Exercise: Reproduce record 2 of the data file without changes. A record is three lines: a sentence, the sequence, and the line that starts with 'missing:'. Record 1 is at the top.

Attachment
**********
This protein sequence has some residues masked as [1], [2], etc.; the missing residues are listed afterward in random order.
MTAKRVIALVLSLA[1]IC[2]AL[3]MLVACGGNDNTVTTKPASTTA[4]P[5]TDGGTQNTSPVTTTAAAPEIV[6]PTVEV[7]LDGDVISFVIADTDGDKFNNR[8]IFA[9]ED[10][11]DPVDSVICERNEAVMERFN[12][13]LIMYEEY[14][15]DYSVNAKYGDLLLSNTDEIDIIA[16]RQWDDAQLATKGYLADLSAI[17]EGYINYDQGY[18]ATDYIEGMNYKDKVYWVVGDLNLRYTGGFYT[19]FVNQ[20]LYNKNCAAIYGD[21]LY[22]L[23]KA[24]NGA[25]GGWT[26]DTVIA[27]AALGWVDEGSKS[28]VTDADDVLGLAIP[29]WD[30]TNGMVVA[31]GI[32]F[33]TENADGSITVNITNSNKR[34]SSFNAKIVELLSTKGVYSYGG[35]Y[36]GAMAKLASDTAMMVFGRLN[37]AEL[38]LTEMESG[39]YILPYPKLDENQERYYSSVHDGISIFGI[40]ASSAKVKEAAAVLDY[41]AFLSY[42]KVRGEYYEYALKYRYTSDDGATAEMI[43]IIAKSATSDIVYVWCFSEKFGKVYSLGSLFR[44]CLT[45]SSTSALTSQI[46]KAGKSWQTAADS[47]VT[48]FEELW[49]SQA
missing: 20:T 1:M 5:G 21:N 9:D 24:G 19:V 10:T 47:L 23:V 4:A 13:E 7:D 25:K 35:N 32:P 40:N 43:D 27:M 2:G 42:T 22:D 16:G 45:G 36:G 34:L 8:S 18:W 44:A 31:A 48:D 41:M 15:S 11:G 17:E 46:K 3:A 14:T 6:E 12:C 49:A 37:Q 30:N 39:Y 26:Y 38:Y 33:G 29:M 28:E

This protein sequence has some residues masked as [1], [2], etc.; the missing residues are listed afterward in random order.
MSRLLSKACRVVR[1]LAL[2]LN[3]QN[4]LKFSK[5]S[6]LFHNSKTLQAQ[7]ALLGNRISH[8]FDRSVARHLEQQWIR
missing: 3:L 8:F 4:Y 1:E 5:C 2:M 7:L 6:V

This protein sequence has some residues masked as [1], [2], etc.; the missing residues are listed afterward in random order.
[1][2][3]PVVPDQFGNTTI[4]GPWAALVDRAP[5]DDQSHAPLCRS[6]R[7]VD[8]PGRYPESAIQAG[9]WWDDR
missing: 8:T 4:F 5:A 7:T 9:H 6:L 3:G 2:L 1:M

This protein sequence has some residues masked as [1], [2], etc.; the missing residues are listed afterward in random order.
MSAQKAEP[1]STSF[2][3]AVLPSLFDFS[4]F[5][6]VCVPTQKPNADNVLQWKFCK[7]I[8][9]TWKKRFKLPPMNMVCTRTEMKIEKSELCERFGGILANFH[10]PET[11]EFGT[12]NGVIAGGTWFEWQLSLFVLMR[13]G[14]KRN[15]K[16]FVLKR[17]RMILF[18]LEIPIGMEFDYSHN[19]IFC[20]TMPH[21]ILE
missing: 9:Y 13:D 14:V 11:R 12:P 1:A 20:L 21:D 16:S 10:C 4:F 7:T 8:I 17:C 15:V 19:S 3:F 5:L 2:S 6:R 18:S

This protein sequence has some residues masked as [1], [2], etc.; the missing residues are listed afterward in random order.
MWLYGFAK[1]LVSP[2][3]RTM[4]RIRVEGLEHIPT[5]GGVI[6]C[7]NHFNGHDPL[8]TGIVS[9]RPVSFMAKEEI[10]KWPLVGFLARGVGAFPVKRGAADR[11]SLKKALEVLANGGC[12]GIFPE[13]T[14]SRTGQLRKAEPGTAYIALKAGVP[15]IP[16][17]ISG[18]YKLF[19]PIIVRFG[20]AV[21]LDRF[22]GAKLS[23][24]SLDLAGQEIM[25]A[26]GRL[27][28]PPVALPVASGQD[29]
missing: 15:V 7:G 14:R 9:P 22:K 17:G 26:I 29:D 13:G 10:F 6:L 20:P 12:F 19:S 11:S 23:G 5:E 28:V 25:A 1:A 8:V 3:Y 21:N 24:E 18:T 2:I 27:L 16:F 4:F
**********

This protein sequence has some residues masked as [1], [2], etc.; the missing residues are listed afterward in random order.
MSRLLSKACRVVR[1]LAL[2]LN[3]QN[4]LKFSK[5]S[6]LFHNSKTLQAQ[7]ALLGNRISH[8]FDRSVARHLEQQWIR
missing: 3:L 8:F 4:Y 1:E 5:C 2:M 7:L 6:V